New research offers a sobering glimpse into what it means to be out of work for an extended period of time in the U.S. – and the ongoing struggles of those long-term jobless to get back into the job market.
According to a new national study from CareerBuilder, nearly a third of previously employed workers – people who've been without a job for 12 months or longer and are still looking for work – say they haven't had a single job interview during that time.
unemployment has also left about 25 percent of those surveyed without
enough money for food. Another 12 percent say they've maxed-out their
credit cards to pay other outstanding bills, while one in 10 of
those polled say they lost their house or apartment due to their
inability to pay the rent or mortgage.
Even with the economy rebounding from the recession's lows, it's still hard to find work. Forty-four percent of long-term unemployed said they look for work daily; 43 percent hunt for a job every week. As previously mentioned, about 30 percent of those surveyed said they haven't had an interview since losing their jobs – but another 30 percent say they've had five or more interviews, with 14 percent having 10 or more.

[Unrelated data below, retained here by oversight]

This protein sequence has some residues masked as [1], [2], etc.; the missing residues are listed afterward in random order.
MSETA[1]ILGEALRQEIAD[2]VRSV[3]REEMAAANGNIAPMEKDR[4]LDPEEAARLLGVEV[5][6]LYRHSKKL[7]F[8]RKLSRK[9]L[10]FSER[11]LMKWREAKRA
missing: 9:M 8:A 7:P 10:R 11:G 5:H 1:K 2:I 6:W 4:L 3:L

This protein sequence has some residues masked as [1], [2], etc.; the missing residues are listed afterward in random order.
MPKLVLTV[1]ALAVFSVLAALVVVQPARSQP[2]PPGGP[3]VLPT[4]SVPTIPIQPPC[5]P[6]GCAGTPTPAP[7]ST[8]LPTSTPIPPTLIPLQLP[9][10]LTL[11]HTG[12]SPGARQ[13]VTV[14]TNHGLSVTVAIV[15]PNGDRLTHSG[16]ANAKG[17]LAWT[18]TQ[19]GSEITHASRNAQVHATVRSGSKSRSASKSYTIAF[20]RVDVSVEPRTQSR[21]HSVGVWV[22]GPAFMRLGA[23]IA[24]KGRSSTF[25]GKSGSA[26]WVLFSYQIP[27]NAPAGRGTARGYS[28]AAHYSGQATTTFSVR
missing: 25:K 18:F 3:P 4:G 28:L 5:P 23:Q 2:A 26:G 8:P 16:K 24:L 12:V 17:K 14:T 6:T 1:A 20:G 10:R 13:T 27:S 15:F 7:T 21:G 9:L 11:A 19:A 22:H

asked why they were having difficulties finding work, many long-term
unemployed (63 percent) felt a lengthy jobless period hurt their
chances with potential employers. Among the long-term jobless ages 55
and older, two-thirds felt their ages or experience put them at a
hiring disadvantage, while 92 percent said their age worked
against them in the current job market.
Researchers involved in the Institute's study say their findings are especially timely, as the national debate over whether to extend federal emergency unemployment benefits continues.
"It is important to gain an understanding of the long-term unemployed in terms of their demographic and economic characteristics and how those characteristics differ across place,”Andrew Schaefer, doctoral candidate in sociology at UNH and a research assistant at the Carsey Institute, said in a statement. "Doing so can help better target strategies for alleviating the negative effects of long-term unemployment."